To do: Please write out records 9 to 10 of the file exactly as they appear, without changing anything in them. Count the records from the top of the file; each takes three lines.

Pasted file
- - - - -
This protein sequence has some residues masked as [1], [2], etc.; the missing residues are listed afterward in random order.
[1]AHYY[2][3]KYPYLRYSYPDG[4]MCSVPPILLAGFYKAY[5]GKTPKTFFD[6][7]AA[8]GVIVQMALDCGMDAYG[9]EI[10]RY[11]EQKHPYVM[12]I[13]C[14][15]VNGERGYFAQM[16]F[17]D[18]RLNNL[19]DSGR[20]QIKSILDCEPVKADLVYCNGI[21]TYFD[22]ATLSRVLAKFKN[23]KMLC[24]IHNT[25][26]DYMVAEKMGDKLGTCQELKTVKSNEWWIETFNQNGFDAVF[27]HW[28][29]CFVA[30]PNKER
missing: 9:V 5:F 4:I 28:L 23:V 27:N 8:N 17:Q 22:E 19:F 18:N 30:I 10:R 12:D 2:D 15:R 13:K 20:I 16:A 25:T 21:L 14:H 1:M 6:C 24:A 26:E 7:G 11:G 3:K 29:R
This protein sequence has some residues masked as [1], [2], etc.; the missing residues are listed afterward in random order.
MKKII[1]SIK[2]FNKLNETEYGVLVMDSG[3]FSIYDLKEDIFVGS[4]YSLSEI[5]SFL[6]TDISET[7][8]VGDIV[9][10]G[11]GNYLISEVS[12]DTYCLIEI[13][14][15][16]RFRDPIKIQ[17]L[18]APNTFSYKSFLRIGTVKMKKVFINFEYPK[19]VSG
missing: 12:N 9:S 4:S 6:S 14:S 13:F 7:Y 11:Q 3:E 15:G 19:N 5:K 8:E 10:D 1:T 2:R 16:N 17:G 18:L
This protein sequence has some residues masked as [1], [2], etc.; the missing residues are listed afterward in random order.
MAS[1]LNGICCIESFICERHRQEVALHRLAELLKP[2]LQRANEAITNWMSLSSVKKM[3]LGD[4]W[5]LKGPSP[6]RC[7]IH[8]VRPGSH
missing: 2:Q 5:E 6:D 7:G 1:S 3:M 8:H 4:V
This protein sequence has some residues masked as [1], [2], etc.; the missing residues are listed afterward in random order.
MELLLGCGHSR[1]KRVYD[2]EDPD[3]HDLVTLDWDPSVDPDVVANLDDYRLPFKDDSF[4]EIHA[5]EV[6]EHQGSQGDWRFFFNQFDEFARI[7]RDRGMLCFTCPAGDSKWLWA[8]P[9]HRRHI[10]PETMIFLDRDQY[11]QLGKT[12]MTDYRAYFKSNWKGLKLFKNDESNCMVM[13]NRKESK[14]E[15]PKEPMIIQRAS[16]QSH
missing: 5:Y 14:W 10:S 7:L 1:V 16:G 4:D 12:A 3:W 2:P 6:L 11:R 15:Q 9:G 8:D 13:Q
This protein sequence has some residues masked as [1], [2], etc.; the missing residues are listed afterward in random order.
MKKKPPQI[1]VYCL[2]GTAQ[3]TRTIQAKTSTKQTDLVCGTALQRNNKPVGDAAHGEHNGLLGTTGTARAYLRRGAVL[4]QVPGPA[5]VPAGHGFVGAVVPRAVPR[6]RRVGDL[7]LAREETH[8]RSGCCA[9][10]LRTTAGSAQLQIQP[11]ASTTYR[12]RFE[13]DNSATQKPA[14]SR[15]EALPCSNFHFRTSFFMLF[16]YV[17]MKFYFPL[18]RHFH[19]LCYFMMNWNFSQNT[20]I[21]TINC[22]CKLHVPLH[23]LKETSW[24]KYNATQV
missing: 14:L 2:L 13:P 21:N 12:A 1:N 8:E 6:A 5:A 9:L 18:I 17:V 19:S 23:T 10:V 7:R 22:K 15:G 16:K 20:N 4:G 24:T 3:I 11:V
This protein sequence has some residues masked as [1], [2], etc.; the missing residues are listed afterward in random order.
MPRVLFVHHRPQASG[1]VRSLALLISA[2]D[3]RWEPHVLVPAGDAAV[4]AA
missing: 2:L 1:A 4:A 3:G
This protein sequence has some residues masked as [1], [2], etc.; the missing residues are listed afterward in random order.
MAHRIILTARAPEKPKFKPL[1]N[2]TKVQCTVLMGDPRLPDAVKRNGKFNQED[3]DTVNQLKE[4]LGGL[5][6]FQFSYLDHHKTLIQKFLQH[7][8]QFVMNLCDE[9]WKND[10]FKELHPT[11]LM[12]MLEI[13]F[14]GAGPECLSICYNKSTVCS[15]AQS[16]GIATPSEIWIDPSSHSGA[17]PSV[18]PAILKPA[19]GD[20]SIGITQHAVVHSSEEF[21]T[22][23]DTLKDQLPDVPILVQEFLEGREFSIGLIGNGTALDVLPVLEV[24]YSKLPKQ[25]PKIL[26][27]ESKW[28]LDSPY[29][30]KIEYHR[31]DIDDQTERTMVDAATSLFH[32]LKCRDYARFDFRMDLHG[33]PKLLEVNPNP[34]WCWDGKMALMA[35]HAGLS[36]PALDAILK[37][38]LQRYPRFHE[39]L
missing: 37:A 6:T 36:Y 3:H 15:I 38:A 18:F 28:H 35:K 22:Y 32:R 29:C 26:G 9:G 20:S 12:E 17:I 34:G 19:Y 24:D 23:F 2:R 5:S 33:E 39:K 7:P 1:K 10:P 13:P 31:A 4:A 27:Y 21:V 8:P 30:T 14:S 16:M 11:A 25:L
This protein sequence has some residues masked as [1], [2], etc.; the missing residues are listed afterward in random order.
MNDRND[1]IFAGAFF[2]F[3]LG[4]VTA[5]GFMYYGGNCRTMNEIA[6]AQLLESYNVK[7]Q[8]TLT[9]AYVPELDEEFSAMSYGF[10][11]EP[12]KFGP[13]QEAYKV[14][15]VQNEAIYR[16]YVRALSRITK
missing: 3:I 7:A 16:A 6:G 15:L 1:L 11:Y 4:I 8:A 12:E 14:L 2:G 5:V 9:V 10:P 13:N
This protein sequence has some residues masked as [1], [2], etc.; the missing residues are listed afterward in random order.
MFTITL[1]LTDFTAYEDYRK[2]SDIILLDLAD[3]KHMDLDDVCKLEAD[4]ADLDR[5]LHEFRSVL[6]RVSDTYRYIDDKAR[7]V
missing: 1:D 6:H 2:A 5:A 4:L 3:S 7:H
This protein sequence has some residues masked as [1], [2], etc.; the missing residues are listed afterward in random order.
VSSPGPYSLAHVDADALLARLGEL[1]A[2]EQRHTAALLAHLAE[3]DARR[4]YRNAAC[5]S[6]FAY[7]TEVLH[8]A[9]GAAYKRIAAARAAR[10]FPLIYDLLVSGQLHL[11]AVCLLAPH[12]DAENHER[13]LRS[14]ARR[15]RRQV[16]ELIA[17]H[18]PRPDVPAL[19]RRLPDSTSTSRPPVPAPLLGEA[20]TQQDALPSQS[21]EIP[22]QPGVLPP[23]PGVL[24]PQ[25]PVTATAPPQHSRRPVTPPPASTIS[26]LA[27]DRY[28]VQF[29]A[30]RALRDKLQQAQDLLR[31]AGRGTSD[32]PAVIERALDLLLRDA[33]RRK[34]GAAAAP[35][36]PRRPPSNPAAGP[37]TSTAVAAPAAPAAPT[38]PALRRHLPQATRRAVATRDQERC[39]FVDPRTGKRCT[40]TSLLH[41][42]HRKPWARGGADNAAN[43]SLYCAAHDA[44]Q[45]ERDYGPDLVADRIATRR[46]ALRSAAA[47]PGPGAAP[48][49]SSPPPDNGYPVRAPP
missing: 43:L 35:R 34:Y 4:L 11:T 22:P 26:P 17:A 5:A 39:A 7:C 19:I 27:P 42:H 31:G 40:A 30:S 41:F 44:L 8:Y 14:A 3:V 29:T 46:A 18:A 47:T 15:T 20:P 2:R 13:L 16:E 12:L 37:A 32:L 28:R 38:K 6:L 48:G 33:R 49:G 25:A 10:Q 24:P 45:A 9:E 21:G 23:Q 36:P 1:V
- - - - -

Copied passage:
This protein sequence has some residues masked as [1], [2], etc.; the missing residues are listed afterward in random order.
MFTITL[1]LTDFTAYEDYRK[2]SDIILLDLAD[3]KHMDLDDVCKLEAD[4]ADLDR[5]LHEFRSVL[6]RVSDTYRYIDDKAR[7]V
missing: 1:D 6:H 2:A 5:A 4:L 3:S 7:H
This protein sequence has some residues masked as [1], [2], etc.; the missing residues are listed afterward in random order.
VSSPGPYSLAHVDADALLARLGEL[1]A[2]EQRHTAALLAHLAE[3]DARR[4]YRNAAC[5]S[6]FAY[7]TEVLH[8]A[9]GAAYKRIAAARAAR[10]FPLIYDLLVSGQLHL[11]AVCLLAPH[12]DAENHER[13]LRS[14]ARR[15]RRQV[16]ELIA[17]H[18]PRPDVPAL[19]RRLPDSTSTSRPPVPAPLLGEA[20]TQQDALPSQS[21]EIP[22]QPGVLPP[23]PGVL[24]PQ[25]PVTATAPPQHSRRPVTPPPASTIS[26]LA[27]DRY[28]VQF[29]A[30]RALRDKLQQAQDLLR[31]AGRGTSD[32]PAVIERALDLLLRDA[33]RRK[34]GAAAAP[35][36]PRRPPSNPAAGP[37]TSTAVAAPAAPAAPT[38]PALRRHLPQATRRAVATRDQERC[39]FVDPRTGKRCT[40]TSLLH[41][42]HRKPWARGGADNAAN[43]SLYCAAHDA[44]Q[45]ERDYGPDLVADRIATRR[46]ALRSAAA[47]PGPGAAP[48][49]SSPPPDNGYPVRAPP
missing: 43:L 35:R 34:Y 4:L 11:T 22:P 26:P 17:A 5:A 39:A 7:C 19:I 27:P 42:H 31:G 40:A 30:S 41:F 44:L 8:Y 14:A 3:V 29:T 46:A 18:A 47:T 15:T 20:P 2:R 13:L 16:E 12:L 37:A 32:L 28:R 38:K 6:L 48:G 33:R 49:G 25:A 10:Q 24:P 45:A 9:E 21:G 23:Q 36:P 1:V